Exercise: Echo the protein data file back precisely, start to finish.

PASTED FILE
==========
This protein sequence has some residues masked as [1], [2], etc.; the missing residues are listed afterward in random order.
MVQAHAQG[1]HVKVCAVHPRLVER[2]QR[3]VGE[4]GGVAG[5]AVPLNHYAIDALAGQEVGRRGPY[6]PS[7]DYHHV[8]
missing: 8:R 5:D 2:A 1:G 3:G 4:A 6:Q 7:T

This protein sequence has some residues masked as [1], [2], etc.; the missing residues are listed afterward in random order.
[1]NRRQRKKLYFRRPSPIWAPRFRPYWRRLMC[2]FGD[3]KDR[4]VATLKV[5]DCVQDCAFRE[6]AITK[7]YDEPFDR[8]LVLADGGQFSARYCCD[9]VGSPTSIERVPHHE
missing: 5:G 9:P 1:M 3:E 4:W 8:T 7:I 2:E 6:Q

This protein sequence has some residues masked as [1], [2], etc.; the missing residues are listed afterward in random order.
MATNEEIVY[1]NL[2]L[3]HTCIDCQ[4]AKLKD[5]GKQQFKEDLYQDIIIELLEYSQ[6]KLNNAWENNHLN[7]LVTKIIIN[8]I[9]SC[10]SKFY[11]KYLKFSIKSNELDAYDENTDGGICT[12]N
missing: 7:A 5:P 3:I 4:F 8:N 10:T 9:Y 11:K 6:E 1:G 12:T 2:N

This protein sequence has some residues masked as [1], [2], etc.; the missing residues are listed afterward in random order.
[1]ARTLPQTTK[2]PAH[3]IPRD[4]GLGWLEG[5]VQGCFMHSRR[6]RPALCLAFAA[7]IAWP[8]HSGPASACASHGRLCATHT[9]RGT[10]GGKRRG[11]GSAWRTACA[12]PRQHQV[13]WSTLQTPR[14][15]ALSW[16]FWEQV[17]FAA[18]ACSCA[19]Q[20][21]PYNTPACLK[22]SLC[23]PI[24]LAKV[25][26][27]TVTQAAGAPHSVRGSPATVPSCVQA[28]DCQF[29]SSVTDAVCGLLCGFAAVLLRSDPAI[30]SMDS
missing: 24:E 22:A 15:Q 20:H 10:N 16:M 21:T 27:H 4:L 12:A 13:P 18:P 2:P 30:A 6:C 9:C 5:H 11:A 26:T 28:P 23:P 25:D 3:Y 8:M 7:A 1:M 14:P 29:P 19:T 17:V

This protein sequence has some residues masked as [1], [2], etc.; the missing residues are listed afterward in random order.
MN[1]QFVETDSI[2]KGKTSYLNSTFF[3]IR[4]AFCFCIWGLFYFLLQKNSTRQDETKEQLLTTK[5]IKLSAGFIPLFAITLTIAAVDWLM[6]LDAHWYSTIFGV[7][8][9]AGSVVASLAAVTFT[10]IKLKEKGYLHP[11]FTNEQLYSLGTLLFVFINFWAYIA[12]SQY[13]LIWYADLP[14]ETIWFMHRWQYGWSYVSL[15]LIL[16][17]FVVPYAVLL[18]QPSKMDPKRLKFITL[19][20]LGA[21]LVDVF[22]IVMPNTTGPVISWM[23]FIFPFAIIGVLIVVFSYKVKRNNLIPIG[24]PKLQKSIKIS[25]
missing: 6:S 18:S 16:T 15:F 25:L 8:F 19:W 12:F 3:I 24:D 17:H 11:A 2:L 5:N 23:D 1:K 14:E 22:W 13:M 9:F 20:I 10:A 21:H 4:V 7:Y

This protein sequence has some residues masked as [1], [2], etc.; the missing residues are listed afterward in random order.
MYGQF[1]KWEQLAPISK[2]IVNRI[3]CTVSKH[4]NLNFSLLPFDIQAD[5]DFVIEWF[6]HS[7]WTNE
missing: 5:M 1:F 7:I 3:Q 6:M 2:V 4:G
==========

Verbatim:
This protein sequence has some residues masked as [1], [2], etc.; the missing residues are listed afterward in random order.
MVQAHAQG[1]HVKVCAVHPRLVER[2]QR[3]VGE[4]GGVAG[5]AVPLNHYAIDALAGQEVGRRGPY[6]PS[7]DYHHV[8]
missing: 8:R 5:D 2:A 1:G 3:G 4:A 6:Q 7:T

This protein sequence has some residues masked as [1], [2], etc.; the missing residues are listed afterward in random order.
[1]NRRQRKKLYFRRPSPIWAPRFRPYWRRLMC[2]FGD[3]KDR[4]VATLKV[5]DCVQDCAFRE[6]AITK[7]YDEPFDR[8]LVLADGGQFSARYCCD[9]VGSPTSIERVPHHE
missing: 5:G 9:P 1:M 3:E 4:W 8:T 7:I 2:E 6:Q

This protein sequence has some residues masked as [1], [2], etc.; the missing residues are listed afterward in random order.
MATNEEIVY[1]NL[2]L[3]HTCIDCQ[4]AKLKD[5]GKQQFKEDLYQDIIIELLEYSQ[6]KLNNAWENNHLN[7]LVTKIIIN[8]I[9]SC[10]SKFY[11]KYLKFSIKSNELDAYDENTDGGICT[12]N
missing: 7:A 5:P 3:I 4:F 8:N 10:T 9:Y 11:K 6:E 1:G 12:T 2:N

This protein sequence has some residues masked as [1], [2], etc.; the missing residues are listed afterward in random order.
[1]ARTLPQTTK[2]PAH[3]IPRD[4]GLGWLEG[5]VQGCFMHSRR[6]RPALCLAFAA[7]IAWP[8]HSGPASACASHGRLCATHT[9]RGT[10]GGKRRG[11]GSAWRTACA[12]PRQHQV[13]WSTLQTPR[14][15]ALSW[16]FWEQV[17]FAA[18]ACSCA[19]Q[20][21]PYNTPACLK[22]SLC[23]PI[24]LAKV[25][26][27]TVTQAAGAPHSVRGSPATVPSCVQA[28]DCQF[29]SSVTDAVCGLLCGFAAVLLRSDPAI[30]SMDS
missing: 24:E 22:A 15:Q 20:H 10:N 16:M 21:T 27:H 4:L 12:A 13:P 18:P 2:P 30:A 6:C 9:C 5:H 11:A 26:T 28:P 23:P 25:D 3:Y 8:M 7:A 1:M 14:P 29:P 19:T 17:V

This protein sequence has some residues masked as [1], [2], etc.; the missing residues are listed afterward in random order.
MN[1]QFVETDSI[2]KGKTSYLNSTFF[3]IR[4]AFCFCIWGLFYFLLQKNSTRQDETKEQLLTTK[5]IKLSAGFIPLFAITLTIAAVDWLM[6]LDAHWYSTIFGV[7][8][9]AGSVVASLAAVTFT[10]IKLKEKGYLHP[11]FTNEQLYSLGTLLFVFINFWAYIA[12]SQY[13]LIWYADLP[14]ETIWFMHRWQYGWSYVSL[15]LIL[16][17]FVVPYAVLL[18]QPSKMDPKRLKFITL[19][20]LGA[21]LVDVF[22]IVMPNTTGPVISWM[23]FIFPFAIIGVLIVVFSYKVKRNNLIPIG[24]PKLQKSIKIS[25]
missing: 6:S 18:S 16:T 15:F 25:L 8:F 19:W 12:F 3:I 24:D 17:H 11:A 2:L 5:N 23:D 1:K 14:E 22:W 13:M 9:F 20:I 10:A 21:H 4:V 7:Y

This protein sequence has some residues masked as [1], [2], etc.; the missing residues are listed afterward in random order.
MYGQF[1]KWEQLAPISK[2]IVNRI[3]CTVSKH[4]NLNFSLLPFDIQAD[5]DFVIEWF[6]HS[7]WTNE
missing: 5:M 1:F 7:I 3:Q 6:M 2:V 4:G